doesn't want to talk to lawyers - we don't know if they were prevented from talking to him. he hasn't had legal representation or conversation before appearing in that cage in the courtroom today. >> thank you, sue turton, live in cairo. bringing us up to date with the trial of mohamed morsi. this is outside the police academy in cairo. we know mohamed morsi has arrived. nothing further on proceedings, but the crowd grew in the last hour, 45 minutes to what you see on screen. the latest on that as and hep it happens. >> in the meantime other new, the u.s. secretary of state john kerry is in saudi arabia trying to mend strained relations there. riyadh is the second stop of john kerry's trip across the middle east. he's unhappy with his u.s. ally and plans to talk to iran over its nuclear program. >> saudi arabias don't have much
choice. >> they say we will walk away from the united states. this will not happen because in this reliesship it is the saudi arabia monarchy that is dependent on the united states securedy guarantees. the u.s., although keen to maintain the relationship and protecting the relationship can do without it, if push comes to shove. the united states could abandon saudi arabia. because the u.s. has other options. the saudi arabia monarchy does not have. >> monday is the 34th anniversary of iran storming the u.s. embassy in tehran. there is a rally held to commem race that -- commemorate that event. the take over led to members being in prison for more than a year.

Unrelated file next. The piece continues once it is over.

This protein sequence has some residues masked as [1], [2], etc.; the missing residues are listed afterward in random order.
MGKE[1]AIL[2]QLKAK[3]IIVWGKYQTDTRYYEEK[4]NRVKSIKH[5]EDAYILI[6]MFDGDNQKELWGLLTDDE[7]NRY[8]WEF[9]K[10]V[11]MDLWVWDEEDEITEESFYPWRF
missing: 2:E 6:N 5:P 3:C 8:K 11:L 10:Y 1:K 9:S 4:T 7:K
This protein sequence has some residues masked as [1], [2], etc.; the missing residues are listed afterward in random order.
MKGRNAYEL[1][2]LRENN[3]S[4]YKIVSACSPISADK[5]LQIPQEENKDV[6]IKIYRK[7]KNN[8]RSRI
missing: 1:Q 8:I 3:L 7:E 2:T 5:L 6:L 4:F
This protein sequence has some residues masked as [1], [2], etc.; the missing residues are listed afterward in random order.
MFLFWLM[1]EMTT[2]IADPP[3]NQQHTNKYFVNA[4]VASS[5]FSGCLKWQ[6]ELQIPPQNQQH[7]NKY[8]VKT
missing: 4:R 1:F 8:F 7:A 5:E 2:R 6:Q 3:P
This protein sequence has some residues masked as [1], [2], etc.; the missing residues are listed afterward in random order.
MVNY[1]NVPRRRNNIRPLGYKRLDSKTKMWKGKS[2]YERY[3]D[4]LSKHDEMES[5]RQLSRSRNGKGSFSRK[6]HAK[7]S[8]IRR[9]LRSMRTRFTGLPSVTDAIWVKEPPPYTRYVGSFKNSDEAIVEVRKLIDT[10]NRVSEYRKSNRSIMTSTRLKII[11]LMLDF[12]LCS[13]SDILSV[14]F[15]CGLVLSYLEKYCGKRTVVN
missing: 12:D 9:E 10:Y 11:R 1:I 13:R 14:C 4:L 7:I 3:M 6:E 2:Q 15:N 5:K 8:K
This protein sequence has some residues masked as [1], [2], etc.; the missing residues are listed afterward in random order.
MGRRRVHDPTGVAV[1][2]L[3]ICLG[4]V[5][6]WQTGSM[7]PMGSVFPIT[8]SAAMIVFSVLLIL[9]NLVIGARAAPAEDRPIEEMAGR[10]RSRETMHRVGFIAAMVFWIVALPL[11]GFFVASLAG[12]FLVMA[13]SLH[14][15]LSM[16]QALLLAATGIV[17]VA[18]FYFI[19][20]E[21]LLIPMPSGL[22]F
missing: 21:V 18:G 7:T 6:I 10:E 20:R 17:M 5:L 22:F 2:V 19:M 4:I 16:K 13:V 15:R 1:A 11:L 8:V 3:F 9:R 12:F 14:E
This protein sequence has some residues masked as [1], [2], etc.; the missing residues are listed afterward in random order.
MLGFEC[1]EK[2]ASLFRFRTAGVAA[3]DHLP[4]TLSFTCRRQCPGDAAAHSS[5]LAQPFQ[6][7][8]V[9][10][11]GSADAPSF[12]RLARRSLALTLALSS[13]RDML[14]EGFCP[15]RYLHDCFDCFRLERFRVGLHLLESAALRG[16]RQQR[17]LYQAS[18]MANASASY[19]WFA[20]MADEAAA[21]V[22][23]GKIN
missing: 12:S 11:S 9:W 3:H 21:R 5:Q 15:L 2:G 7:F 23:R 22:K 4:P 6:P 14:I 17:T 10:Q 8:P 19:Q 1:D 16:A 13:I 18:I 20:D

>> dozens of iranians support this day. remembering the hostage taking and the take over of the u.s. embassy in thai ran. a large compound. the crowd is stretcheded past the embassy, down the street. thousands here. less than in previous years. the sentiment is one of the science regardless of what is going down on the international political stage. people here see the united states as the great statin, and they do not support the normalisation of relations with america. now, in the positive diplomatic atmosphere, the phone call between president obama and the iranian president hassan rouhani, and nuclear talks and optimism surrounding the talks. most iranians support relations with the united states, as i said the people here, the thousands of iranians here are 100% opposed to the united